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Pete Whisenant

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Thomas Peter Whisenant

  • Bats Right, Throws Right
  • Height 6' 2", Weight 200 lb.

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[edit] Biographical Information

Pete Whisenant played eight seasons in the majors. Primarily a backup outfielder, he once had over 300 at-bats in a season (with the 1956 Cubs and once had over 200 at-bats (with the 1958 Reds).

Whisenant was born in Asheville, NC and signed as an amateur free agent with the Boston Braves when he was 17 years old. He played eight seasons in the Braves' minor league organization as an outfielder, hitting 101 minor league home runs. Whisenant missed the 1951 season due to military service.

He first came to the majors with the 1952 Braves, in the last year that the Braves were in Boston. At age 22, he was one of the youngest players on the team, two years older than teammate Eddie Mathews.

In mid-1955 he was traded to the 1955 Cardinals, and appeared in 58 games for them during the remainder of the season. At age 25, he was the same age as fellow outfielder Wally Moon. The Cards then traded him before the 1956 season to the 1956 Cubs, for whom he became the starting centerfielder. He was a year older than teammate Ernie Banks.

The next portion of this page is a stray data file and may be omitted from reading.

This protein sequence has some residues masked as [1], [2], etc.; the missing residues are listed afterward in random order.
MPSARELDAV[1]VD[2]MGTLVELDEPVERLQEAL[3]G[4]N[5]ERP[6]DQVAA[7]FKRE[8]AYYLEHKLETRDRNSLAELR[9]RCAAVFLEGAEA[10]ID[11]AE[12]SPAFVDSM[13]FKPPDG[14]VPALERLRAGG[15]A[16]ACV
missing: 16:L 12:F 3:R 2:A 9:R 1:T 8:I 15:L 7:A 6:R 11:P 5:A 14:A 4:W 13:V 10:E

After the season, the Cubs traded him to the Cincinnati Reds, for whom he would play in 1957-59 and one game in 1960. He was a year younger than fellow outfielder Gus Bell and six years older than teammate Frank Robinson.

In 1960 the Reds sold him early in the season to the 1960 Indians who then traded him a couple weeks later to the 1960 Senators. He appeared in 58 games with the Senators, and was six years older than teammate Harmon Killebrew.

He closed out his playing career with two teams in 1961, the 1961 Twins and the 1961 Reds. The Reds released him as a player in August and so he was not on the roster as a player when the team went to the 1961 World Series.

He was a member of the Cincinnati Reds coaching staff in 1961 and 1962.

Whisenant led the Modesto A's to the California League championship in 1982. He also managed the Albany A's in the Eastern League in 1983.

His obituary in the Sarasota Herald-Tribune indicated that he was a top high school ballplayer who appeared in a national all-star game where his coach was Honus Wagner. After baseball, he and Tommy Helms ran a vending machine business in North Carolina. Pete later ran the business in Indiana and then in Florida. He also had several other businesses in Florida, which the obituary said were successful. He was involved in politics as part of the Charlotte County Development Authority and he ran unsuccessfully for a place on the County Commission.

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